On the insurance broker´s liability: Acting as an intermediary between clients and insurance companies, insurance brokers perform as a vehicle for people seeking better knowledge about the type of product and company most suitable for their particular needs. While performing such duty, a question has been made in court: can the insurance broker be held liable towards the insured party for the type of product purchased? In a recent ruling from the Province of Entre Ríos, a local court has determined not only that the insurance broker is liable towards the insured person, but also that it shall be jointly and severally liable along the insurance company.
The Civil and Commercial Chamber of Appeals of Gualeguay (the “Chamber of Appeals”), from the Province of Entre Ríos, had to rule over an appeal process in a traffic accident court claim (“Sanchez Hugo Daniel C/ Diaz Daniel Horacio S/ Ordinario Daños y Perjuicios”). The main issue in this case was that the insurance company was undergoing a liquidation process at the time. The defendant (the insured party in this case) called the insurance broker and the insurance company to the claim, considering that they both had intervened in the insurance contract.
The first instance ruling, considering that the defendant was indeed liable for the accident, had determined that the defendant, the insurance company and the insurance broker were to pay for the compensation, being jointly and severally liable. It was the first instance judge’s view that the defendant was a consumer, in accordance with the Consumer Protection Law No. 24.240. According to section 40 of this law, every person or company who takes part of the commercialization chain of a product or service can be held jointly and severally liable towards the consumer over damage claims. Hence, the judge considered that the insurance broker, being part of the consumer relationship between the defendant and the insurance company for offering, selling, and advising over the available insurance products, was indeed a liable as well, in the terms of the Consumer Protection Law. In addition to this, the judge also took into consideration the duties comprised in section 10 of Law No. 22.400 of Insurance Brokers to determine the brokers participation over the insurance contract commercialization chain.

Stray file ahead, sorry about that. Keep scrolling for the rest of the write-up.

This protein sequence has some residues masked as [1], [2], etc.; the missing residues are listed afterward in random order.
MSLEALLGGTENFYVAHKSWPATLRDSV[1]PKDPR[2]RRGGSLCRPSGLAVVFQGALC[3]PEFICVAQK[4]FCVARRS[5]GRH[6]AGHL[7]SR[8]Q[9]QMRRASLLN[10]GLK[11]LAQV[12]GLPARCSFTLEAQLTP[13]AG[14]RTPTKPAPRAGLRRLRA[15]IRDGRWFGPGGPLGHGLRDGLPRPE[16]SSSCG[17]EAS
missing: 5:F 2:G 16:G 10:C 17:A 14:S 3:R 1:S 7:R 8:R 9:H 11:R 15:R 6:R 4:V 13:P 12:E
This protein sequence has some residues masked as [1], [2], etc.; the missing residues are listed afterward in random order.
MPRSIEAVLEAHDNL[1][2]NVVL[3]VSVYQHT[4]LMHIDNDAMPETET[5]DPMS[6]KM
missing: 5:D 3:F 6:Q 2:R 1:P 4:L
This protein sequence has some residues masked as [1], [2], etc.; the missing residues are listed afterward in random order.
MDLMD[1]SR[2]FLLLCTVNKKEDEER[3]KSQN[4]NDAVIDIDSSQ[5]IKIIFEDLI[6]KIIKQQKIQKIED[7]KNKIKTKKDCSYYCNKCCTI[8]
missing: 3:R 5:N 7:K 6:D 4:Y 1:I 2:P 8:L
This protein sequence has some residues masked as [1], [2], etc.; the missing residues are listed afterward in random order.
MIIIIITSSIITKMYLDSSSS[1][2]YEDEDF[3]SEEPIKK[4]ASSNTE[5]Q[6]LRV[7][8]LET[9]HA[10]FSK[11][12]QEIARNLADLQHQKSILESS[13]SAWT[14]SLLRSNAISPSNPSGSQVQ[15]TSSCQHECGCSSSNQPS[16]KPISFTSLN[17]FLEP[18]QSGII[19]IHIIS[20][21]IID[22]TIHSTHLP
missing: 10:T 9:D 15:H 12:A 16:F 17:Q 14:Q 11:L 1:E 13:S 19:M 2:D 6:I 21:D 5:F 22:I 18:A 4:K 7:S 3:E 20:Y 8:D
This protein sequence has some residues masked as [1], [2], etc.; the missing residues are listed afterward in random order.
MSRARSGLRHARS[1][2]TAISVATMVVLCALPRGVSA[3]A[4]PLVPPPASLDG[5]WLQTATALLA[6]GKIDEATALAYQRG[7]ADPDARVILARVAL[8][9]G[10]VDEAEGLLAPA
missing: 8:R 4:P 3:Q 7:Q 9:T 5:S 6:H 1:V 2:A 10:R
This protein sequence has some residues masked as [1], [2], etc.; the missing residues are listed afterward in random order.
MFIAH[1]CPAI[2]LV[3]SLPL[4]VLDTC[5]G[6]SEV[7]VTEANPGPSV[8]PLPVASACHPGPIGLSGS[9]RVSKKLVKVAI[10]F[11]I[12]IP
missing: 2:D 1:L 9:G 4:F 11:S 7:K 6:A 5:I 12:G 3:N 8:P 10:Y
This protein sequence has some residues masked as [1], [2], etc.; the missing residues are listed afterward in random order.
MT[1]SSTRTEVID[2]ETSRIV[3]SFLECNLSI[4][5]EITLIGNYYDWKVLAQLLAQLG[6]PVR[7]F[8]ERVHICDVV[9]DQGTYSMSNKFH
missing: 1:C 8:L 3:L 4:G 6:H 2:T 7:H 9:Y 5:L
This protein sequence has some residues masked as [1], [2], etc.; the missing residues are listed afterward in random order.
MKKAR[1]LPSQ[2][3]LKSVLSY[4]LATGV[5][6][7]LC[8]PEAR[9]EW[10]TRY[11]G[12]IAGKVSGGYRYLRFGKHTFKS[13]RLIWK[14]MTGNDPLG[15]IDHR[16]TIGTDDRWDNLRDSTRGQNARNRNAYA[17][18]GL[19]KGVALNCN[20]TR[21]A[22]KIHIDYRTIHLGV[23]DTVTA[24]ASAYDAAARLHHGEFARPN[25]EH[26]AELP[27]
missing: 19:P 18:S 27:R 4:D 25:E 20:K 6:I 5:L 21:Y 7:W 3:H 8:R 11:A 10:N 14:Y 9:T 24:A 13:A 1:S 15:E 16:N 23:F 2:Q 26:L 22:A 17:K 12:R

The insurance broker appealed the first instance ruling on the grounds that his job as an intermediary between the insurance company and the defendant could not be considered to be within the commercialization chain in the terms of the Consumer Protection Law. In doing so, the broker explained that he could not guarantee the insurance company would provide the agreed coverage, neither assume any type of liability for the contract, given that he was a simple intermediary of the parties, while also arguing that the plaintiff had never attributed any liability towards him during the claim. It is important to note that the insurance broker sustained the view that insurance contracts cannot be considered under the scope of consumer protection regulations, which in Argentina represents a constant discussion between case law and doctrine.
The Chamber of Appeals agreed with the first instance judge on the insurance broker’s duty to correctly advice the defendant on the most suitable coverage, in light of the liquidation process which the insurance company was undergoing. In particular, both courts understood that the contractual relationship which bound the insurance company, the broker and the defendant was under the scope of the Consumer Protection Law. Additionally, they analysed section 10, indent c), of Law No. 22.400 of Insurance Brokers, which expressly states that it is the broker’s duty to “inform the insurance company about the coverage conditions of the risk and advice the insured on the most suitable coverage”. Also considering that it was the broker’s duty to correctly inform the consumer about the offered product (pursuant to section 4 of the Consumer Protection Law), the courts declared that the broker was to be held jointly and severally liable along the defendant and the insurance company.
Rulings as the one previously analysed give rise to discussions about the insurance broker’s role over the insurance contract and the extent to which they can be held liable for the products they offer. While it is certain that case law and doctrine still discuss about the capability of including insurance contracts under the scope of consumer protection regulations, this issue represents yet another topic which falls under this general discussion. Considering cases as the one previously explained, insurance brokers will have to inform clients about situations which may threaten the coverage of the insurance contracts in which they intervened.
Insuralex Argentina (Allende & Brea)
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